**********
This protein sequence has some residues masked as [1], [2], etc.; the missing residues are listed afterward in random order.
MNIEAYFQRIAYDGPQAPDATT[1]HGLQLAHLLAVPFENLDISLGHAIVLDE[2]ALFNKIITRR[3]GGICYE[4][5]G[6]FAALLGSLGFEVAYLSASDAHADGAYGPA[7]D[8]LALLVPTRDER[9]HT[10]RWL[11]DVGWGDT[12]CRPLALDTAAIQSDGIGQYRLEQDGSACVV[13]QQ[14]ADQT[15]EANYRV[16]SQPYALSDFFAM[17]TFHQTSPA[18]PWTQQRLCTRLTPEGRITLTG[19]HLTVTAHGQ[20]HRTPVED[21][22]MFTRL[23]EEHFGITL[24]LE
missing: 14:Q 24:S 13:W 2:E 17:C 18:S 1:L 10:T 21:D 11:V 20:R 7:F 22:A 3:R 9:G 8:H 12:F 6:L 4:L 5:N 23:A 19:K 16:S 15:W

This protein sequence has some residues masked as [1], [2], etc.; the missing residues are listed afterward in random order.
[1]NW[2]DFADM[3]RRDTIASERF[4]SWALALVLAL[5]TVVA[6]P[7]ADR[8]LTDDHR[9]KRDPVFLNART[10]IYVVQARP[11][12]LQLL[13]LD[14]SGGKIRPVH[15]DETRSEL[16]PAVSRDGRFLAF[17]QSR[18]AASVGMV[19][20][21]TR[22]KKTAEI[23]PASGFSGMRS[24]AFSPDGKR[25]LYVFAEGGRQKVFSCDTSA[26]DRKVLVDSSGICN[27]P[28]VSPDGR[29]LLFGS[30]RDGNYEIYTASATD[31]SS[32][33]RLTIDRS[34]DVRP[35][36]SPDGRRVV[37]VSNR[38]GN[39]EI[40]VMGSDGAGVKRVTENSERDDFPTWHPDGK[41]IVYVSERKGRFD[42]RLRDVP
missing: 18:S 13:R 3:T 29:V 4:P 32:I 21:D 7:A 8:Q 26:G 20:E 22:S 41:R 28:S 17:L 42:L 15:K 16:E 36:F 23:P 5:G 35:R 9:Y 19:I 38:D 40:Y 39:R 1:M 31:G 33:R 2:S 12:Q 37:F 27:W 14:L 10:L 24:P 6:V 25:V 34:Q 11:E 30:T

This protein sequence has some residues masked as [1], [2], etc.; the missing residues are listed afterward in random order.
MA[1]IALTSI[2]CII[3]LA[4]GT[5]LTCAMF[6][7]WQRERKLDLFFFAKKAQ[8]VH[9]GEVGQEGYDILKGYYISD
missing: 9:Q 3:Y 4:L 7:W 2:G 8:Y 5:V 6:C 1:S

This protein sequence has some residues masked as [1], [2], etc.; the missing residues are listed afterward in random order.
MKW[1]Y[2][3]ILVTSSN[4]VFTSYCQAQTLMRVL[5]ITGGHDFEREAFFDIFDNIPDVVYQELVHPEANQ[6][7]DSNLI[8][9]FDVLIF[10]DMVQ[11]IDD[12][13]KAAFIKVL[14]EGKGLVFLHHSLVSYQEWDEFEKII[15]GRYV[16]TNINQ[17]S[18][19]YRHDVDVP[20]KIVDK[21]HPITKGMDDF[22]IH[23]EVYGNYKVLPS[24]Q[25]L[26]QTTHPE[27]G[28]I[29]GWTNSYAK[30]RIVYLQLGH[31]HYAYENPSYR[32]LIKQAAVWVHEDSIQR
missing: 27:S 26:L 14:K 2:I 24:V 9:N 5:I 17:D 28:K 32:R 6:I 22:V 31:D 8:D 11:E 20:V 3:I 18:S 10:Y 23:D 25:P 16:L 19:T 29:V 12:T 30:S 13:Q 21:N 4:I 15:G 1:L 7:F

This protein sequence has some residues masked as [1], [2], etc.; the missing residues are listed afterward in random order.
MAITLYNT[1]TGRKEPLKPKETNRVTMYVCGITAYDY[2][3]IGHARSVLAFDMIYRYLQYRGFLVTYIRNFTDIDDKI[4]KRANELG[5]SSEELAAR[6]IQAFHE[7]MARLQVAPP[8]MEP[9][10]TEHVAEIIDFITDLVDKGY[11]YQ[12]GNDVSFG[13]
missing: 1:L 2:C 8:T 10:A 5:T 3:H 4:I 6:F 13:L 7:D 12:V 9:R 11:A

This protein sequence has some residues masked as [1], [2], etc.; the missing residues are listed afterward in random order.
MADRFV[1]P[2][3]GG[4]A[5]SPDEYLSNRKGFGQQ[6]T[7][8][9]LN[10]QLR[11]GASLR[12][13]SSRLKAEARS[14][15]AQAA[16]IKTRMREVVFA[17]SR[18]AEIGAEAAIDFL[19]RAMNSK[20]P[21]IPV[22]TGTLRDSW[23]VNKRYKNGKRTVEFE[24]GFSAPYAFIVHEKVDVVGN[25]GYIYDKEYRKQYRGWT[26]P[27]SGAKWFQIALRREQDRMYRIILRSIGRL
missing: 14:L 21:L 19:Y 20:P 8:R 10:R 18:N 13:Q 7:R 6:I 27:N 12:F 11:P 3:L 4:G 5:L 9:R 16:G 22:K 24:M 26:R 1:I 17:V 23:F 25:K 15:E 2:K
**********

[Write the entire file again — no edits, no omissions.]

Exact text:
This protein sequence has some residues masked as [1], [2], etc.; the missing residues are listed afterward in random order.
MNIEAYFQRIAYDGPQAPDATT[1]HGLQLAHLLAVPFENLDISLGHAIVLDE[2]ALFNKIITRR[3]GGICYE[4][5]G[6]FAALLGSLGFEVAYLSASDAHADGAYGPA[7]D[8]LALLVPTRDER[9]HT[10]RWL[11]DVGWGDT[12]CRPLALDTAAIQSDGIGQYRLEQDGSACVV[13]QQ[14]ADQT[15]EANYRV[16]SQPYALSDFFAM[17]TFHQTSPA[18]PWTQQRLCTRLTPEGRITLTG[19]HLTVTAHGQ[20]HRTPVED[21][22]MFTRL[23]EEHFGITL[24]LE
missing: 14:Q 24:S 13:W 2:E 17:C 18:S 1:L 10:T 21:D 11:V 20:R 7:F 22:A 3:R 9:G 8:H 12:F 6:L 4:L 5:N 23:A 19:K 16:S 15:W

This protein sequence has some residues masked as [1], [2], etc.; the missing residues are listed afterward in random order.
[1]NW[2]DFADM[3]RRDTIASERF[4]SWALALVLAL[5]TVVA[6]P[7]ADR[8]LTDDHR[9]KRDPVFLNART[10]IYVVQARP[11][12]LQLL[13]LD[14]SGGKIRPVH[15]DETRSEL[16]PAVSRDGRFLAF[17]QSR[18]AASVGMV[19][20][21]TR[22]KKTAEI[23]PASGFSGMRS[24]AFSPDGKR[25]LYVFAEGGRQKVFSCDTSA[26]DRKVLVDSSGICN[27]P[28]VSPDGR[29]LLFGS[30]RDGNYEIYTASATD[31]SS[32][33]RLTIDRS[34]DVRP[35][36]SPDGRRVV[37]VSNR[38]GN[39]EI[40]VMGSDGAGVKRVTENSERDDFPTWHPDGK[41]IVYVSERKGRFD[42]RLRDVP
missing: 18:S 13:R 3:T 29:V 4:P 32:I 21:D 7:A 8:Q 26:G 20:E 22:S 41:R 28:S 17:L 42:L 15:K 16:E 36:F 23:P 5:G 35:R 9:Y 19:I 38:D 40:Y 39:R 1:M 31:G 33:R 2:S 12:Q 37:F 27:W 14:L 10:L 24:P 6:V 25:V 34:Q 11:E 30:T

This protein sequence has some residues masked as [1], [2], etc.; the missing residues are listed afterward in random order.
MA[1]IALTSI[2]CII[3]LA[4]GT[5]LTCAMF[6][7]WQRERKLDLFFFAKKAQ[8]VH[9]GEVGQEGYDILKGYYISD
missing: 9:Q 3:Y 4:L 7:W 2:G 8:Y 5:V 6:C 1:S

This protein sequence has some residues masked as [1], [2], etc.; the missing residues are listed afterward in random order.
MKW[1]Y[2][3]ILVTSSN[4]VFTSYCQAQTLMRVL[5]ITGGHDFEREAFFDIFDNIPDVVYQELVHPEANQ[6][7]DSNLI[8][9]FDVLIF[10]DMVQ[11]IDD[12][13]KAAFIKVL[14]EGKGLVFLHHSLVSYQEWDEFEKII[15]GRYV[16]TNINQ[17]S[18][19]YRHDVDVP[20]KIVDK[21]HPITKGMDDF[22]IH[23]EVYGNYKVLPS[24]Q[25]L[26]QTTHPE[27]G[28]I[29]GWTNSYAK[30]RIVYLQLGH[31]HYAYENPSYR[32]LIKQAAVWVHEDSIQR
missing: 27:S 26:L 14:K 2:I 24:V 9:N 5:I 17:D 28:K 32:R 6:I 22:V 31:D 8:D 11:E 20:V 3:I 18:S 10:Y 23:D 25:P 16:L 19:T 29:V 12:T 30:S 13:Q 21:N 4:I 15:G 1:L 7:F

This protein sequence has some residues masked as [1], [2], etc.; the missing residues are listed afterward in random order.
MAITLYNT[1]TGRKEPLKPKETNRVTMYVCGITAYDY[2][3]IGHARSVLAFDMIYRYLQYRGFLVTYIRNFTDIDDKI[4]KRANELG[5]SSEELAAR[6]IQAFHE[7]MARLQVAPP[8]MEP[9][10]TEHVAEIIDFITDLVDKGY[11]YQ[12]GNDVSFG[13]
missing: 1:L 2:C 8:T 10:A 5:T 3:H 4:I 6:F 13:L 7:D 12:V 9:R 11:A

This protein sequence has some residues masked as [1], [2], etc.; the missing residues are listed afterward in random order.
MADRFV[1]P[2][3]GG[4]A[5]SPDEYLSNRKGFGQQ[6]T[7][8][9]LN[10]QLR[11]GASLR[12][13]SSRLKAEARS[14][15]AQAA[16]IKTRMREVVFA[17]SR[18]AEIGAEAAIDFL[19]RAMNSK[20]P[21]IPV[22]TGTLRDSW[23]VNKRYKNGKRTVEFE[24]GFSAPYAFIVHEKVDVVGN[25]GYIYDKEYRKQYRGWT[26]P[27]SGAKWFQIALRREQDRMYRIILRSIGRL
missing: 14:L 21:L 19:Y 20:P 8:R 10:R 18:N 13:Q 7:R 6:I 27:N 12:F 11:P 3:L 4:G 5:L 9:R 16:G 22:K 24:M 26:R 1:I 17:V 23:F 25:K 15:E 2:K